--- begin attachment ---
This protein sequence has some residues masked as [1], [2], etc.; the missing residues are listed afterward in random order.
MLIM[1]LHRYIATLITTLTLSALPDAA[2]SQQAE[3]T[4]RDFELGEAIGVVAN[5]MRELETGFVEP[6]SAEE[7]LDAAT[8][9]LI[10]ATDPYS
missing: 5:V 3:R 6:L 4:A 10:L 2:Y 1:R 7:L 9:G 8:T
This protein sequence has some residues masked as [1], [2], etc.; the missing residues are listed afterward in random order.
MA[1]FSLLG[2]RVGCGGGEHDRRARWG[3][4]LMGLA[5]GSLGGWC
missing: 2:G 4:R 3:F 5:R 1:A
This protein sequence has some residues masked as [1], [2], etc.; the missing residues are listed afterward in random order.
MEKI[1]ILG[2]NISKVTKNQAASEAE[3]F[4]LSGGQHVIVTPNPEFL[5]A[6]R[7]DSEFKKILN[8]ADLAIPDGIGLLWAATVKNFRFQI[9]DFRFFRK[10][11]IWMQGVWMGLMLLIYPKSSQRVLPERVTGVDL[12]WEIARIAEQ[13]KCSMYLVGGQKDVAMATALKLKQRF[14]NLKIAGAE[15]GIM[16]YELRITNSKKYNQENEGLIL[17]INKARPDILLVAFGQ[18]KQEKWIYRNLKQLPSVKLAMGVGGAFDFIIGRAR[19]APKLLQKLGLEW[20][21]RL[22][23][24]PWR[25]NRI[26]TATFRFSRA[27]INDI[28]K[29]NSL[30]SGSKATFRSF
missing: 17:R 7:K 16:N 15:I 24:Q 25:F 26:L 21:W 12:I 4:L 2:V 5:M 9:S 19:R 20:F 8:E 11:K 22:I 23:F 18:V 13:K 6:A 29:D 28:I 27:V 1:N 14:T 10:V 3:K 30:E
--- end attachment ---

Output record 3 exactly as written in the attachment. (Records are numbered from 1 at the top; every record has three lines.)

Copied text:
This protein sequence has some residues masked as [1], [2], etc.; the missing residues are listed afterward in random order.
MEKI[1]ILG[2]NISKVTKNQAASEAE[3]F[4]LSGGQHVIVTPNPEFL[5]A[6]R[7]DSEFKKILN[8]ADLAIPDGIGLLWAATVKNFRFQI[9]DFRFFRK[10][11]IWMQGVWMGLMLLIYPKSSQRVLPERVTGVDL[12]WEIARIAEQ[13]KCSMYLVGGQKDVAMATALKLKQRF[14]NLKIAGAE[15]GIM[16]YELRITNSKKYNQENEGLIL[17]INKARPDILLVAFGQ[18]KQEKWIYRNLKQLPSVKLAMGVGGAFDFIIGRAR[19]APKLLQKLGLEW[20][21]RL[22][23][24]PWR[25]NRI[26]TATFRFSRA[27]INDI[28]K[29]NSL[30]SGSKATFRSF
missing: 17:R 7:K 16:N 15:I 24:Q 25:F 26:L 21:W 12:I 4:L 2:V 5:M 9:S 19:R 20:F 8:E 11:K 22:I 23:F 18:V 13:K 6:A 29:D 28:I 27:V 1:N 14:T 10:V 3:K 30:E